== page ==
Walking into a room with literally a thousand HR technology vendors can be, to say the least, overwhelming. There’s a hum similar to a venue before a concert with a thousand mini conversations. As I aimlessly navigated the paths between booths with faux flooring, I can’t help but notice the spectacles. The guys dressed as carrots and sharks, the Mardi Gras themed two story booth and even puppies. Yes, live animals made their way to the floor this year.
I’m not terribly surprised. I’ve seen all kinds of spectacles – in years past there were booths that felt more like Cirque du Soleil shows than business centers. What did strike me is how little I could gather about what these companies fundamentally do despite a booth that’s larger than most apartments in Chicago. As someone completely embedded in this space, I feel like that shouldn’t be so hard. I read more than the average practitioner. First, because that’s my job. The second and real distinguishing element is simply that I have the time most practitioners don’t to read, search and talk shop. Yet, in this buzzing chaos, I’m still not sure where to start.
Putting myself in the shoes of a practitioner, I can’t imagine how they self-select which booths to visit or how to identify what technology resolves their core problems. I can appreciate the big box store approach to tech and I’m thankful to be a part of this event because it’s a once a year opportunity to see a really eclectic group of services in one place rather than setting up a hundred demos to half listen to at our desks. Yet, if I had to guess, I’m sure most of them end up going to visit with their current partners and getting a lot of the demos by unintentionally wandering into a booth for espresso that ends in a demo.
Spectacles work, after all.
Small Talk and the Next Big Thing
Of course, these visits to the expo hall are punctuated by parties and networking galore. That buzz doesn’t die down the second the expo hall closes but rather make it’s way to the bars and restaurants as we catch up with the people we always run into online but rarely in real life. After spending a day looking at technologies, it’s pretty natural that our conversations go to the best, worst and brightest. In the first 24 hours of arriving, I believe I was asked at least 30 times what technology I was most excited to see. Who I thought would be the next big thing.
Initially, I have to admit, I was a little stumped. Sure, I have my favorites in certain categories but I see them all the time. I know what they’re doing and while it’s exciting in the context of their future and I’m thrilled for them, I’m not going to tout it as the next big thing. After a few drinks, my conclusion was simply that I’m just not interested in the next big thing. I know that’s not a popular answer and it definitely created some awkward pauses but it’s the truth. My #truestory, as Zeller would say.
Sure, it’s awesome to have these conversations about people management of the future and see these bots and visualization tools that are taking people teams that are already light years ahead and pushing them forward. But in reality, that’s not most of us. Businesses with 500 or less employees make up 99% of employer firms in the US.
What I’m most interested in seeing are the solutions that help the 99%. The solutions that deliver smart data, better fundamentals and process that support the humane treatment of candidates and employees. Solutions that help us become better communicators and solve the black hole of the job search from both the recruiting and candidate site. I mean, we treat dogs on the street better than we do most candidates with simple acknowledgment and that’s a real shame.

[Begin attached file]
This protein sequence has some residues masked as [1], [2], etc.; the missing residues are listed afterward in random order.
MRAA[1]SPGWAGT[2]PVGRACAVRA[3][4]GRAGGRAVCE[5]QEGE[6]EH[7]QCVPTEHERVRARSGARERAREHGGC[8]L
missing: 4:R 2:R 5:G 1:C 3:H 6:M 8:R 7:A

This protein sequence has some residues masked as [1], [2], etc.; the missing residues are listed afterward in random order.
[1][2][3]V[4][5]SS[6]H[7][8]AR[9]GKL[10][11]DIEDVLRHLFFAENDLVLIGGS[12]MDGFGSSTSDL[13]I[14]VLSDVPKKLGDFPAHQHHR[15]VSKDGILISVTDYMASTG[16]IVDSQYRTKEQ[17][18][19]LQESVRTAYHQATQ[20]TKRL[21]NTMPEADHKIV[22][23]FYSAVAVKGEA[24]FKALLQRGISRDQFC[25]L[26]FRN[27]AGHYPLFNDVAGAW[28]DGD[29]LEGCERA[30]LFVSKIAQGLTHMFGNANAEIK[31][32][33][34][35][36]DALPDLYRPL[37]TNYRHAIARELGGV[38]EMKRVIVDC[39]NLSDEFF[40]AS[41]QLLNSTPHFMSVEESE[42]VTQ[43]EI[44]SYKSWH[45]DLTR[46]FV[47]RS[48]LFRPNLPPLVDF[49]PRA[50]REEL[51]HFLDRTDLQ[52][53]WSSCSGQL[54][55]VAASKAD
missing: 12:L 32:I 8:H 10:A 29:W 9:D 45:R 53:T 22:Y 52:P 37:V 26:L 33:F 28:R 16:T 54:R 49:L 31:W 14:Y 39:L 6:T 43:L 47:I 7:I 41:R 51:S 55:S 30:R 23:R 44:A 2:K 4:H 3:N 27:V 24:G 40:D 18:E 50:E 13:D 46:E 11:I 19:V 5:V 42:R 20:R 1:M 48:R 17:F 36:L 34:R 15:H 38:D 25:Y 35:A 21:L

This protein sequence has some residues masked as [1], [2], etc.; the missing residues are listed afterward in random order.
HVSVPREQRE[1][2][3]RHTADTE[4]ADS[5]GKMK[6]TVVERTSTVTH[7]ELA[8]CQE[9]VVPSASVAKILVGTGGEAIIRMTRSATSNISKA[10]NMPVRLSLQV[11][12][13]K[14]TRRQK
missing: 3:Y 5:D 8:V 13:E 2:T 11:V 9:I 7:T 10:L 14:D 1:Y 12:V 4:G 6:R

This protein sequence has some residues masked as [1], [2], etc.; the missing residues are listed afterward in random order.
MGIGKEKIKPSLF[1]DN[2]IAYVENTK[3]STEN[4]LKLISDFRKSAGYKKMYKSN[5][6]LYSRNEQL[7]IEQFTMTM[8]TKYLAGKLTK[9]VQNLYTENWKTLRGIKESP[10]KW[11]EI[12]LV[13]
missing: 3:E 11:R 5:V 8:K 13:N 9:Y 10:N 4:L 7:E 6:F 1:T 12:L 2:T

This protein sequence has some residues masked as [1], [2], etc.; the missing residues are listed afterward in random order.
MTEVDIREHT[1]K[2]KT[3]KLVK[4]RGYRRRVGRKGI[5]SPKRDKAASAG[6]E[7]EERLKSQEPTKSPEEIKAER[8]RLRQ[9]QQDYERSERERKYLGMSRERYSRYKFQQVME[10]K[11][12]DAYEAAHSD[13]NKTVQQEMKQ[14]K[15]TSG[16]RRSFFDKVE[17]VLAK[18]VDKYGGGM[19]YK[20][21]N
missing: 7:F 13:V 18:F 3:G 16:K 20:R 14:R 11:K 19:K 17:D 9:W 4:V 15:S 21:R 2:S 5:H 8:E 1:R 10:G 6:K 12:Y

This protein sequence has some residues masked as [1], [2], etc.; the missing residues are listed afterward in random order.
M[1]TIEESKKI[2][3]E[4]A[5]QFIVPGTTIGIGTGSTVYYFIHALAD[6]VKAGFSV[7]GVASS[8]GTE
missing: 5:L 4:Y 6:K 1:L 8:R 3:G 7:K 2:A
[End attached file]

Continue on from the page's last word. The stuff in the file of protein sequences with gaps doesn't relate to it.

Face it. What good is data visualization if we don’t have data? What good are all the bells and whistles on your CMS when we can’t even convince a candidate to apply? I’m more interested in technology like TextRecruit that’s letting hiring conversations happen in a trackable way via text and delivering 100% open rates. Yes, 100%. No matter how witty your subject lines are, you aren’t getting that kind of delivery.
Or ZipRecruiter that’s ending the black hole apply by simply telling candidates when jobs they’re interested in are posted and texting them when the employer is looking at their resume. Seems simple but communication is very simply the #1 thing for candidates – the more the better. On the recruiting side, they’re ending spray and pray limbo, too. They deliver candidates in hours instead of 30 day packages.
Bottom line, I’m excited about the technology that delivers more humane treatment to the humans we attract and employ in the 99%, not the one that delivers a tech stack of acronyms and buzzwords that the 99% doesn’t totally understand. I hope practitioners on the floor today do the same – looking past some of the bells and whistles and trying to find the solutions that help people relate, connect and communicate in the same language.
Katrina Kibben is the Managing Editor of RecruitingDaily
RecruitingDaily contributing writer and editor. I am a storyteller. A tactical problem solver. A curious mind. A data nerd. With that unique filter, I work to craft messages that strategically improve the perceptions and experiences of our clients, the people they employ and the candidates they wish to attract. I methodically review and collect research and insights to offer solution-based recommendations that meet the one-off, and not so one-off, recruiting and employer branding problems of today's global employers.
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